Stroke survivors are being encouraged to join a new choir which is being launched with the support of St Edmundsbury Borough Council funding.
The Second Chance Stroke Survivors Club was set up eight years ago to provide social and emotional support to stroke survivors in the Bury St Edmunds area. It already employs a specialist neurological physiotherapist to work with its members, helping their continuing rehabilitation and with it their confidence. The group also organises outings, sports and other activities including dance sessions all to help rebuild the confidence and independence of stroke survivors.
Now the group, which is open to new members, is about to start a choir, backed with £600 of locality funding from St Edmundsbury Borough councillor Patsy Warby.
Penny Baker, organiser at the club, said: “There has been a lot of scientific research into the positive effects of singing for stroke survivors. That research shows that singing helps to improve concentration, coordination, attention, personal awareness and memory.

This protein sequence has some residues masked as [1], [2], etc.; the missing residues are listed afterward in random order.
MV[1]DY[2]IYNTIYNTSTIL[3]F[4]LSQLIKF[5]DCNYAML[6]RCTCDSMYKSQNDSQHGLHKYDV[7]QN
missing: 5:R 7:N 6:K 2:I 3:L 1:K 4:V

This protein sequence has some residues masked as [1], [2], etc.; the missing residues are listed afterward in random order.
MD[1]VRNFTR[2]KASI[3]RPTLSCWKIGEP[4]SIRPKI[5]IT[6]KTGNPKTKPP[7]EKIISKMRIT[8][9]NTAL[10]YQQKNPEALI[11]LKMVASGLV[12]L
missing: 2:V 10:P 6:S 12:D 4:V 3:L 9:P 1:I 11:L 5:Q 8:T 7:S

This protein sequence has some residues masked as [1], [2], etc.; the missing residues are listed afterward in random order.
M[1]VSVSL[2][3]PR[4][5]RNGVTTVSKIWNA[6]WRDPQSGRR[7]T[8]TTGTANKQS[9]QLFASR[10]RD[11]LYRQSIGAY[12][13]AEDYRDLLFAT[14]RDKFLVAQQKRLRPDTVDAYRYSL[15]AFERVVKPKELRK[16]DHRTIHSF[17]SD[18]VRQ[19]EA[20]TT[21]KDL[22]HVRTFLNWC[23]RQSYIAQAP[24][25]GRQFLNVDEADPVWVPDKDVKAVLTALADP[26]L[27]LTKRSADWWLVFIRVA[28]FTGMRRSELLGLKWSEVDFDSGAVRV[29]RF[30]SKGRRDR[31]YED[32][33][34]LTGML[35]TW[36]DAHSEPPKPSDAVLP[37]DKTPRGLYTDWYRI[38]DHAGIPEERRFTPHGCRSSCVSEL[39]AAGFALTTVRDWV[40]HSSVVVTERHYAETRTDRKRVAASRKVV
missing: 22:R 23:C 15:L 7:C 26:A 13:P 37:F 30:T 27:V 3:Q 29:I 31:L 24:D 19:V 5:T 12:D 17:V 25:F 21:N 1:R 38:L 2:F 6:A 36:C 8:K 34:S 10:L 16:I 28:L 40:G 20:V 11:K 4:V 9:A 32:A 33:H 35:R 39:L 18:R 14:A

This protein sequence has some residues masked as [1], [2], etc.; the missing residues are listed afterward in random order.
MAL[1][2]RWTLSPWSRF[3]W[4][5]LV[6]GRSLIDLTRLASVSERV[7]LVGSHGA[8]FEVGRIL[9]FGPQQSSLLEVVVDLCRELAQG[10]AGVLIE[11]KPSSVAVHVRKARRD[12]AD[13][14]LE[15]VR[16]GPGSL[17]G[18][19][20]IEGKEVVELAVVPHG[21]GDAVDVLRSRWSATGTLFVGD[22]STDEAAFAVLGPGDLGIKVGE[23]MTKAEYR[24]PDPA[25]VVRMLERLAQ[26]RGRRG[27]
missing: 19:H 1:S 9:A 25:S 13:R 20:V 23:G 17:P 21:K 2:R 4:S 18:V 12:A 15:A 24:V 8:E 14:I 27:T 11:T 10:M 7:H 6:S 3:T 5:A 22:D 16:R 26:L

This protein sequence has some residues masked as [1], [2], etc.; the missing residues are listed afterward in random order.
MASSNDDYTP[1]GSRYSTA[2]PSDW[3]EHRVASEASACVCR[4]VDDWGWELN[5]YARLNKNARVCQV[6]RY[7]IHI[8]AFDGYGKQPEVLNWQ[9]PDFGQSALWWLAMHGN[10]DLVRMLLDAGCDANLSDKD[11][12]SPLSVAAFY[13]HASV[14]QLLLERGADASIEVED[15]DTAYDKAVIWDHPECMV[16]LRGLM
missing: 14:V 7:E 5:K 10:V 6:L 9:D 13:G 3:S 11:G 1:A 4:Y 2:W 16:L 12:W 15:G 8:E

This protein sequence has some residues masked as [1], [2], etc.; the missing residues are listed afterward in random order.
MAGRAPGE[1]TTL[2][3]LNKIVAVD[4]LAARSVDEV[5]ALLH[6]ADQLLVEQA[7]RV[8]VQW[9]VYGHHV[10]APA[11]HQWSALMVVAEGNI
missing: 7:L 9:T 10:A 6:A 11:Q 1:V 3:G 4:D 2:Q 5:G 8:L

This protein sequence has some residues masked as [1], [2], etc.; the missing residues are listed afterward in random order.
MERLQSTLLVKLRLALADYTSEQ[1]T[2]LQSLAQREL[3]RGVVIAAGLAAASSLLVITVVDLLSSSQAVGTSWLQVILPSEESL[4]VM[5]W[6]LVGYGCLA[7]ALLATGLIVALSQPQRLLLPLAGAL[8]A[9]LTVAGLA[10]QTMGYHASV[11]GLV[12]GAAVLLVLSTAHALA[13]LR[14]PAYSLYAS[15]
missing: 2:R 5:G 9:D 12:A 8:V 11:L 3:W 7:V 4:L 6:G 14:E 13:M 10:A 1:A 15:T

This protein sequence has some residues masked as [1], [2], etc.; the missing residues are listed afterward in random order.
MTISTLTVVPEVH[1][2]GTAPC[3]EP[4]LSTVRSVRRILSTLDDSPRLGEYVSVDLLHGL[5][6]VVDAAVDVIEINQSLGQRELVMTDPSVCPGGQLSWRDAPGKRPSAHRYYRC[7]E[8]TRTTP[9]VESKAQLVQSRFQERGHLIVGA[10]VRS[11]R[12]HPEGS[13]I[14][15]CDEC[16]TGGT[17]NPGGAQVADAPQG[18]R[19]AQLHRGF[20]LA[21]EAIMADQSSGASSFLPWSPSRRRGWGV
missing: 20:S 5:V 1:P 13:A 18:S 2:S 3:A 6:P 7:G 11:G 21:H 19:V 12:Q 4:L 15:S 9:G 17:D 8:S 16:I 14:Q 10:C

“There are some stroke survivors who, due to a condition called aphasia, can no longer talk but music comes from a different part of the brain to speech. Watching someone who cannot talk but who can put across their emotions, thoughts and feelings through the power of song, is simply incredible.
“Many stroke survivors suffer from anxiety and depression but singing lifts people’s spirits by releasing endorphins into the body. It also reduces feelings of loneliness and isolation by bringing people together.
“The locality funding from councillor Warby will pay for an electric piano which will be used to accompany the choir at its singing therapy sessions at Great Barton Village Hall. It is hoped that these sessions will take place at least once a month.!
Councuillor Warby said: “My husband and I know a great many people who have suffered a stroke and it impacts not just on their lives but the people around them as well. This group is about helping people recognise that they have been given a second chance at life, and helping them make the most of that chance by giving them the support and rehabilitation that they need.
“I am only too pleased to be able to support the club with its fabulous work and I am sure that activities including the new choir will help improve the quality of life for stroke survivors in the area.”
For more on the Second Chance Stroke Club visit www.secondchancestrokeclub.co.uk
You can also find the group on Facebook at www.facebook.com/secondchancestrokeclub and on Twitter at @secondchanceclub
Pictured above is Denise Bird, at the piano, with members and volunteers of The Second Chance Stroke Survivors Club and councillors Patsy Warby and Patrick Chung.